Ancient potion fights superbug
A 1,000-year-old remedy found in the one of the oldest medical textbooks may be effective in treating MRSA, the sometimes deadly staph infection. That's what researchers at the University of Nottingham in the U.K. are saying after experimenting with an ancient potion that includes garlic, onion or leek, wine and bile from a cow's stomach and was recommended to treat eye infections.
MRSA is spread through skin-to-skin contact and can lead to skin and bloodstream infections, such as pneumonia. In 2011, according to Centers for Disease Control and Prevention (CDC) estimates, MRSA was responsible for 80,461 infections and 11,285 deaths in the U.S. Medical experts say it's become more difficult to treat because many modern antibiotics are losing their effectiveness against such "superbugs."
For this study, the researchers consulted a medical recipe from Bald’s Leechbook, a 10th century Old English manuscript. The potion was to be brewed in a brass vessel, strained for purification, and left to sit for nine days before being directly applied to the infection.The scientists followed the instructions, making four batches to test on artificial infected wounds. First they tested each of the ingredients separately on the wounds, with little to no effect. But when they mixed the ingredients together, they discovered that 90 percent of the bacteria died.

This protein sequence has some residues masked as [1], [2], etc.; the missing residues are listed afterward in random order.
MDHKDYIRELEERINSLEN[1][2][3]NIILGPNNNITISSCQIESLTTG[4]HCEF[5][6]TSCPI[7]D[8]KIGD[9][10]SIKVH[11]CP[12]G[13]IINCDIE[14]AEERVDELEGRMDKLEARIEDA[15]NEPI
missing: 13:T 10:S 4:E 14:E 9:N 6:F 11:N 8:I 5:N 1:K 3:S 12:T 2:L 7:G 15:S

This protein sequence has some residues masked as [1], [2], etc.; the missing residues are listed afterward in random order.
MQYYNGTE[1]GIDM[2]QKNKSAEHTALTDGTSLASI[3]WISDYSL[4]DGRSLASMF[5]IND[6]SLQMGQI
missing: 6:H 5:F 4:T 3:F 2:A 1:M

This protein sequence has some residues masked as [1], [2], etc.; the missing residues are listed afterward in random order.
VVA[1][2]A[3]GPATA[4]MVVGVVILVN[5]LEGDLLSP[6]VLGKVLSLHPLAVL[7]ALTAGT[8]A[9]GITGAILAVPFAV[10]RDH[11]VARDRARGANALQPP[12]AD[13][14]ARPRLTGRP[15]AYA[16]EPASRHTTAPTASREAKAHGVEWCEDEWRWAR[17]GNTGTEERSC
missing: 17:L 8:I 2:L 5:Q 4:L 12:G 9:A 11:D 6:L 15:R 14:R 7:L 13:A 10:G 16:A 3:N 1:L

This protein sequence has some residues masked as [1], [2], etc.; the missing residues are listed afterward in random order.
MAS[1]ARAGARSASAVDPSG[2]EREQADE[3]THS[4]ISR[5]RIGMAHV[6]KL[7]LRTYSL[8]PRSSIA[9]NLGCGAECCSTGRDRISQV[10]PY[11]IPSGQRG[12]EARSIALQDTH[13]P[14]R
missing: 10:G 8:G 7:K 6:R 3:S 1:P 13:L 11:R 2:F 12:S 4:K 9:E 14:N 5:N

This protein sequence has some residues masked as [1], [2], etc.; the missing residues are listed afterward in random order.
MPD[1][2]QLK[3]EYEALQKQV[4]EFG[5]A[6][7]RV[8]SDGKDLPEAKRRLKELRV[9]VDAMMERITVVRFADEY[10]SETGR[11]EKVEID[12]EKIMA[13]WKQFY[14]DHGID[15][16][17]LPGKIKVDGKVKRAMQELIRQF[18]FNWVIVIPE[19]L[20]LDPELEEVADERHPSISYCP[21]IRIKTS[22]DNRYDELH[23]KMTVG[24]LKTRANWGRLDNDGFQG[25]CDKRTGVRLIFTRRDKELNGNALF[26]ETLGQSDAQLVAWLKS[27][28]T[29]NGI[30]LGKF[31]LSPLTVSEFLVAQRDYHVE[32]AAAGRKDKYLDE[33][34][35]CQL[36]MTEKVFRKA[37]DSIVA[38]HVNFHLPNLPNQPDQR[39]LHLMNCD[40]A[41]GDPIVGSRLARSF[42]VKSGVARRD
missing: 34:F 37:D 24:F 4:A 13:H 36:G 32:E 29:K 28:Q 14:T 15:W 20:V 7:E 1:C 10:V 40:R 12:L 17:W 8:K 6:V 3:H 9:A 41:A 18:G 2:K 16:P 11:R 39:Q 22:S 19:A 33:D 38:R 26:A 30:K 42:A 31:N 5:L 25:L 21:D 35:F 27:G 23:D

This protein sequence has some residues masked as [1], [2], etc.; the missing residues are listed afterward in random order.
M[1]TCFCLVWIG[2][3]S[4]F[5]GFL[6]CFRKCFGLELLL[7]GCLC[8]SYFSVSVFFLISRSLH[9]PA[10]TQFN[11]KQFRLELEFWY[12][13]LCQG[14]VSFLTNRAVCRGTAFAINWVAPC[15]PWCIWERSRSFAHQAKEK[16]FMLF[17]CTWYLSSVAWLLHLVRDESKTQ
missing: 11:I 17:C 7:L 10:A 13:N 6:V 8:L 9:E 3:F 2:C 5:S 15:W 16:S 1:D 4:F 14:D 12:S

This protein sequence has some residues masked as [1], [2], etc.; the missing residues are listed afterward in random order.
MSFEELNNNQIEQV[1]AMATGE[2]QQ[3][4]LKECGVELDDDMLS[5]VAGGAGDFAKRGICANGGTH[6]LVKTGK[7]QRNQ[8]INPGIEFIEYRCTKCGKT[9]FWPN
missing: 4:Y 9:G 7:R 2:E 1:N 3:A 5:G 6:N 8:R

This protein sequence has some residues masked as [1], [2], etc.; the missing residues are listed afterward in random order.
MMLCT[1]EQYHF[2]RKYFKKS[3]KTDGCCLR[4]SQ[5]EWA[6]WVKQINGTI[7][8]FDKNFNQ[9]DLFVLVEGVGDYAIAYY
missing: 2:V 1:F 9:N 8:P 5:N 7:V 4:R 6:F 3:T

Secondly, the researchers tried diluting the potion before applying it to wounds to see how much would be needed to treat an infection. They found that diluting it until it was unable to kill the bacteria disrupted communication between bacteria cells, an important discovery because bacteria cells need to communicate with each other in order to destroy tissue.
This concoction was developed well before the modern understanding of germ theory, which suggests there was a systemic approach to developing medicine even then.
Future research will look at other ancient remedies to test their effectiveness on modern medical conditions.